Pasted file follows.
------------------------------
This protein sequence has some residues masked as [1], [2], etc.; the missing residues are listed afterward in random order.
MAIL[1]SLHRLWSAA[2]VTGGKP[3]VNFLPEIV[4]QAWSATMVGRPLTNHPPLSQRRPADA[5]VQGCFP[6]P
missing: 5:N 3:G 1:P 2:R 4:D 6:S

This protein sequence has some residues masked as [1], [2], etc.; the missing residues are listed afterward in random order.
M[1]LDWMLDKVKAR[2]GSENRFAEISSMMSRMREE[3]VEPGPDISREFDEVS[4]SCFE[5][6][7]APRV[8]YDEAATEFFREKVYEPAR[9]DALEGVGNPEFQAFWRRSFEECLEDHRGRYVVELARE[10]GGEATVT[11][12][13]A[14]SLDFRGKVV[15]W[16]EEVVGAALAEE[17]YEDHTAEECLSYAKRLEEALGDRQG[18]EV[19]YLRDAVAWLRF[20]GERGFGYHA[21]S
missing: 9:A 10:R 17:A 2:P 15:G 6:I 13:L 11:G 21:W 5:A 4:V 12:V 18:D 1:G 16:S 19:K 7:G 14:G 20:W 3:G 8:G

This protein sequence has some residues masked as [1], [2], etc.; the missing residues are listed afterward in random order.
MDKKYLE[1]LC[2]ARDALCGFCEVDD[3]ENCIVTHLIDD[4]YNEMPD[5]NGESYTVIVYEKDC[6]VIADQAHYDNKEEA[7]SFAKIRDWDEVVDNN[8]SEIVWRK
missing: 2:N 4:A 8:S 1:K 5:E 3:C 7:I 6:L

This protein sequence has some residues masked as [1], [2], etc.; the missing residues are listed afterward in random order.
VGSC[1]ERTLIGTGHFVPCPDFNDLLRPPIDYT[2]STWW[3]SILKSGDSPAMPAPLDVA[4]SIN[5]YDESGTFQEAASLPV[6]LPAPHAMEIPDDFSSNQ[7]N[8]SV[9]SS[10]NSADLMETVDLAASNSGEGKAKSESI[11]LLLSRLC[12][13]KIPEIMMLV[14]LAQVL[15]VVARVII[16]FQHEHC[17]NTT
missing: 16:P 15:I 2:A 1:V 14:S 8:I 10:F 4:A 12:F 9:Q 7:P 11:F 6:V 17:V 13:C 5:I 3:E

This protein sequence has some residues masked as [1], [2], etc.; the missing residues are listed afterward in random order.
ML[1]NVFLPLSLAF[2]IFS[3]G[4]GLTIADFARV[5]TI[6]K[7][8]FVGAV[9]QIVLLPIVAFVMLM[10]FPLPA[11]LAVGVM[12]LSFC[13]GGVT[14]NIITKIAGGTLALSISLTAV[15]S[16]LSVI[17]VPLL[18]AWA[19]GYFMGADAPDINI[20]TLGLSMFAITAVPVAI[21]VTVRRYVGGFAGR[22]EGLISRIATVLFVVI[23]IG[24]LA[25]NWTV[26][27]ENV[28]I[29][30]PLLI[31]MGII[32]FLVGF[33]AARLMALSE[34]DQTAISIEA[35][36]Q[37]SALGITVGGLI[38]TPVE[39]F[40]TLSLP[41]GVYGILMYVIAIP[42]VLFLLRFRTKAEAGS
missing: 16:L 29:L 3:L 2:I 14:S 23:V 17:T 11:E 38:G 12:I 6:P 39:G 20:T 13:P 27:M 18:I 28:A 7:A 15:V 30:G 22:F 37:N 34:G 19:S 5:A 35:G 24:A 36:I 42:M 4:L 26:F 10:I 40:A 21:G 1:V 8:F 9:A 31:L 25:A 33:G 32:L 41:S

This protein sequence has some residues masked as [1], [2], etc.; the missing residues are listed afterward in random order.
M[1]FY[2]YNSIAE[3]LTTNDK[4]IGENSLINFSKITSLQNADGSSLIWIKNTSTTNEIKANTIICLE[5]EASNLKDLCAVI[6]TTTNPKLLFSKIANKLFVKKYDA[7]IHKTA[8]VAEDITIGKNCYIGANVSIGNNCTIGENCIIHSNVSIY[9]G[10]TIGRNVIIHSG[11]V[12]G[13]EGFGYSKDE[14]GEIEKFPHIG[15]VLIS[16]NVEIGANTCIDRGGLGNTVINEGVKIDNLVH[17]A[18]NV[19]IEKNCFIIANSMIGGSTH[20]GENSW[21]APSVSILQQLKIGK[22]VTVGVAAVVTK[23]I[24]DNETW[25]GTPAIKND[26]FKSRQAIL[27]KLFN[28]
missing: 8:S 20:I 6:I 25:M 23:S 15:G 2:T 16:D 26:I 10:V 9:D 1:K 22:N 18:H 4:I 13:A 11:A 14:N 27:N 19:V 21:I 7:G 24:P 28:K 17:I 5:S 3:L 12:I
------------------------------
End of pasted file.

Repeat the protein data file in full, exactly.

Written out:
This protein sequence has some residues masked as [1], [2], etc.; the missing residues are listed afterward in random order.
MAIL[1]SLHRLWSAA[2]VTGGKP[3]VNFLPEIV[4]QAWSATMVGRPLTNHPPLSQRRPADA[5]VQGCFP[6]P
missing: 5:N 3:G 1:P 2:R 4:D 6:S

This protein sequence has some residues masked as [1], [2], etc.; the missing residues are listed afterward in random order.
M[1]LDWMLDKVKAR[2]GSENRFAEISSMMSRMREE[3]VEPGPDISREFDEVS[4]SCFE[5][6][7]APRV[8]YDEAATEFFREKVYEPAR[9]DALEGVGNPEFQAFWRRSFEECLEDHRGRYVVELARE[10]GGEATVT[11][12][13]A[14]SLDFRGKVV[15]W[16]EEVVGAALAEE[17]YEDHTAEECLSYAKRLEEALGDRQG[18]EV[19]YLRDAVAWLRF[20]GERGFGYHA[21]S
missing: 9:A 10:R 17:A 2:P 15:G 6:I 13:L 11:G 21:W 5:A 4:V 12:V 18:D 1:G 16:S 19:K 7:G 14:G 20:W 3:G 8:G

This protein sequence has some residues masked as [1], [2], etc.; the missing residues are listed afterward in random order.
MDKKYLE[1]LC[2]ARDALCGFCEVDD[3]ENCIVTHLIDD[4]YNEMPD[5]NGESYTVIVYEKDC[6]VIADQAHYDNKEEA[7]SFAKIRDWDEVVDNN[8]SEIVWRK
missing: 2:N 4:A 8:S 1:K 5:E 3:C 7:I 6:L

This protein sequence has some residues masked as [1], [2], etc.; the missing residues are listed afterward in random order.
VGSC[1]ERTLIGTGHFVPCPDFNDLLRPPIDYT[2]STWW[3]SILKSGDSPAMPAPLDVA[4]SIN[5]YDESGTFQEAASLPV[6]LPAPHAMEIPDDFSSNQ[7]N[8]SV[9]SS[10]NSADLMETVDLAASNSGEGKAKSESI[11]LLLSRLC[12][13]KIPEIMMLV[14]LAQVL[15]VVARVII[16]FQHEHC[17]NTT
missing: 16:P 15:I 2:A 1:V 14:S 8:I 10:F 4:A 12:F 9:Q 7:P 11:F 6:V 17:V 13:C 5:I 3:E

This protein sequence has some residues masked as [1], [2], etc.; the missing residues are listed afterward in random order.
ML[1]NVFLPLSLAF[2]IFS[3]G[4]GLTIADFARV[5]TI[6]K[7][8]FVGAV[9]QIVLLPIVAFVMLM[10]FPLPA[11]LAVGVM[12]LSFC[13]GGVT[14]NIITKIAGGTLALSISLTAV[15]S[16]LSVI[17]VPLL[18]AWA[19]GYFMGADAPDINI[20]TLGLSMFAITAVPVAI[21]VTVRRYVGGFAGR[22]EGLISRIATVLFVVI[23]IG[24]LA[25]NWTV[26][27]ENV[28]I[29][30]PLLI[31]MGII[32]FLVGF[33]AARLMALSE[34]DQTAISIEA[35][36]Q[37]SALGITVGGLI[38]TPVE[39]F[40]TLSLP[41]GVYGILMYVIAIP[42]VLFLLRFRTKAEAGS
missing: 16:L 29:L 3:L 2:I 14:S 23:V 17:T 11:E 38:G 12:I 6:P 39:G 20:T 13:P 27:M 18:I 28:A 7:A 15:V 30:G 22:F 37:N 34:G 19:S 5:A 35:G 24:A 36:I 42:M 4:L 26:F 10:I 40:A 21:G 1:V 8:F 9:A 31:L 25:A 33:G 32:L 41:S

This protein sequence has some residues masked as [1], [2], etc.; the missing residues are listed afterward in random order.
M[1]FY[2]YNSIAE[3]LTTNDK[4]IGENSLINFSKITSLQNADGSSLIWIKNTSTTNEIKANTIICLE[5]EASNLKDLCAVI[6]TTTNPKLLFSKIANKLFVKKYDA[7]IHKTA[8]VAEDITIGKNCYIGANVSIGNNCTIGENCIIHSNVSIY[9]G[10]TIGRNVIIHSG[11]V[12]G[13]EGFGYSKDE[14]GEIEKFPHIG[15]VLIS[16]NVEIGANTCIDRGGLGNTVINEGVKIDNLVH[17]A[18]NV[19]IEKNCFIIANSMIGGSTH[20]GENSW[21]APSVSILQQLKIGK[22]VTVGVAAVVTK[23]I[24]DNETW[25]GTPAIKND[26]FKSRQAIL[27]KLFN[28]
missing: 8:S 20:I 6:I 25:M 23:S 15:G 2:T 16:D 26:I 10:V 9:D 1:K 22:N 18:H 4:I 13:A 11:A 14:N 27:N 19:V 21:I 7:G 24:P 28:K 17:I 5:S 3:L 12:I